Article

Sam Vanhemelryck
Sam Vanhemelryck 22 August 2017

Why a shift in society is changing UX and how to adapt

At this year's WebTomorrow 2017 conference we were immersed in tons of inspiration and insights from the digital world. There was, however, one topic that stuck with me: how changes in society impact the way we look at website user experience (UX) and conversion.

The general idea is that digital technologies disrupt economy and society because of its fast-changing nature, but something strange is happening. Nowadays, society seems to be changing faster than ever and the digital world is often struggling to keep up.

One of the most prominent speakers at WebTomorrow was Gerry McGovern, widely regarded as the worldwide authority in increasing web satisfaction by managing customer experience. He gave a keynote about “Fake news and the new marketing”, where he discussed the best practices for building visitors’ confidence with optimized website user experience.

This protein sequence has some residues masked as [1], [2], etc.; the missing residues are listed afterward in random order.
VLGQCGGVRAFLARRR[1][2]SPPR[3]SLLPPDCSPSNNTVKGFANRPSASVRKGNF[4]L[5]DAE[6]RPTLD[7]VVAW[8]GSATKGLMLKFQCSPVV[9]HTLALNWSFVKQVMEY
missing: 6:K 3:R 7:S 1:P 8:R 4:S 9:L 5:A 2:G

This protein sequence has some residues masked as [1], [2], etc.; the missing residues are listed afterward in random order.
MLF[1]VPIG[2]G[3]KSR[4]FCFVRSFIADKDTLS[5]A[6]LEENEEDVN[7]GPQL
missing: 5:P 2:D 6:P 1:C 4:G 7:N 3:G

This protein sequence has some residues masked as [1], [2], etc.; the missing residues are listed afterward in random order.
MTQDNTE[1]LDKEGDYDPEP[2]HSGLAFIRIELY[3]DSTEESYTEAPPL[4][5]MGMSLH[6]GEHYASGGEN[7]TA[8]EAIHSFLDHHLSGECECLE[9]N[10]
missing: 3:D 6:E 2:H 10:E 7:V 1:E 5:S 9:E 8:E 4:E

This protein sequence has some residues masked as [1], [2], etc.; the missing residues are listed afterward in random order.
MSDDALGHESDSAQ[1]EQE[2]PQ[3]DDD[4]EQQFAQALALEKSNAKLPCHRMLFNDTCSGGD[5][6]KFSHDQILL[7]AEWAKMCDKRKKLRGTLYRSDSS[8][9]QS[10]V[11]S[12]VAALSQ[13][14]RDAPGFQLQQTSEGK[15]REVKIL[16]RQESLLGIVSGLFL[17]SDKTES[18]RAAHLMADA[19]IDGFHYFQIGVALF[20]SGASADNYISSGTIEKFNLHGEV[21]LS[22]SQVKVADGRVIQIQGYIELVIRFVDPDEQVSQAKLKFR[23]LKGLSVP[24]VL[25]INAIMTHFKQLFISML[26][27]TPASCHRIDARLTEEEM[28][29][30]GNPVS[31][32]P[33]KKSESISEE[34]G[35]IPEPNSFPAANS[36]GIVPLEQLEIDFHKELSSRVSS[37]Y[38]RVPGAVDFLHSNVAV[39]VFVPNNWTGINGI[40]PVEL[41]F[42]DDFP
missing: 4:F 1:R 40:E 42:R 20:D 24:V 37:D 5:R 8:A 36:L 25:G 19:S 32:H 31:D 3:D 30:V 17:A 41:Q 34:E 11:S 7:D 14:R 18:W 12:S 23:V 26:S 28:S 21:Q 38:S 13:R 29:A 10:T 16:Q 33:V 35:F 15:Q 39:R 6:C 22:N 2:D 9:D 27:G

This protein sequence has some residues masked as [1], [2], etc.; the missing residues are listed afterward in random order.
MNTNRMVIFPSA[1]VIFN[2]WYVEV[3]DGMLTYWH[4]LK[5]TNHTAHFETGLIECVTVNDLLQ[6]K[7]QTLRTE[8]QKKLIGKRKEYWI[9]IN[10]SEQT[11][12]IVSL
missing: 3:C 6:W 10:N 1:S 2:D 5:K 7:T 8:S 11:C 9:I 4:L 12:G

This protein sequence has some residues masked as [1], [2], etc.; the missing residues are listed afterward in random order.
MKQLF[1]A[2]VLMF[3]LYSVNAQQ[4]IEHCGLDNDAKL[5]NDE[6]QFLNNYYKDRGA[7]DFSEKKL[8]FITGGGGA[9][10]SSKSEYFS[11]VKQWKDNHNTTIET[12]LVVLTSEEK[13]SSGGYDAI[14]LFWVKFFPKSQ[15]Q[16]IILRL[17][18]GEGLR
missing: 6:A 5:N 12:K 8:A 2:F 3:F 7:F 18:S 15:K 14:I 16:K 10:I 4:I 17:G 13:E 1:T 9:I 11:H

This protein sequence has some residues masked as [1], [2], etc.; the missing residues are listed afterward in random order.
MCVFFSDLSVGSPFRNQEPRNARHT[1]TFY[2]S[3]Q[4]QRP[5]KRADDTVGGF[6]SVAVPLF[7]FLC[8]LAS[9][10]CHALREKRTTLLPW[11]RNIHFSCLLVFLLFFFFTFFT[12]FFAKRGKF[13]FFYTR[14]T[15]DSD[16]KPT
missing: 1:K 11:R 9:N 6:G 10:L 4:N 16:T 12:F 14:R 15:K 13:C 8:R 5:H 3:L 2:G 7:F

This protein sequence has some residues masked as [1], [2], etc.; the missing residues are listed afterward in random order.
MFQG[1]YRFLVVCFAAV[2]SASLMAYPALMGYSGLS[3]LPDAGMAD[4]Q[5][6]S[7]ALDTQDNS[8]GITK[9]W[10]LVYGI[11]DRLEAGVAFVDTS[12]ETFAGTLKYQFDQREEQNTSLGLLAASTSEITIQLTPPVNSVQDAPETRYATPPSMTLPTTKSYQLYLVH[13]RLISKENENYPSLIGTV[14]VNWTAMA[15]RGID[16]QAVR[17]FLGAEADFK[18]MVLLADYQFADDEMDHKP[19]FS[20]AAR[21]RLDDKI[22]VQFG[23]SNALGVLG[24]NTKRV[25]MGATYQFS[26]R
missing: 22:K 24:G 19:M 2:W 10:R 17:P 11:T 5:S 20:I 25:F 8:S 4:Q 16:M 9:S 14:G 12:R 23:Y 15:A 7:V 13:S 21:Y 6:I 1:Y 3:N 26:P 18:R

ux-society-blog-image-00.png

Edelman Trust Barometer – Percent trust in the four institutions of government 2016 vs. 2017

One of the biggest trends in society is a general feeling of distrust. Global trust is at the lowest level since Edelman started measuring it. So called “fake news” is getting more attention than actual news and the lack of trust in politicians is causing some remarkable political alternations. Consumers are growing suspicious towards sales staff and e-commerce websites. The use of AdBlock is growing strongly and almost exponentially year after year.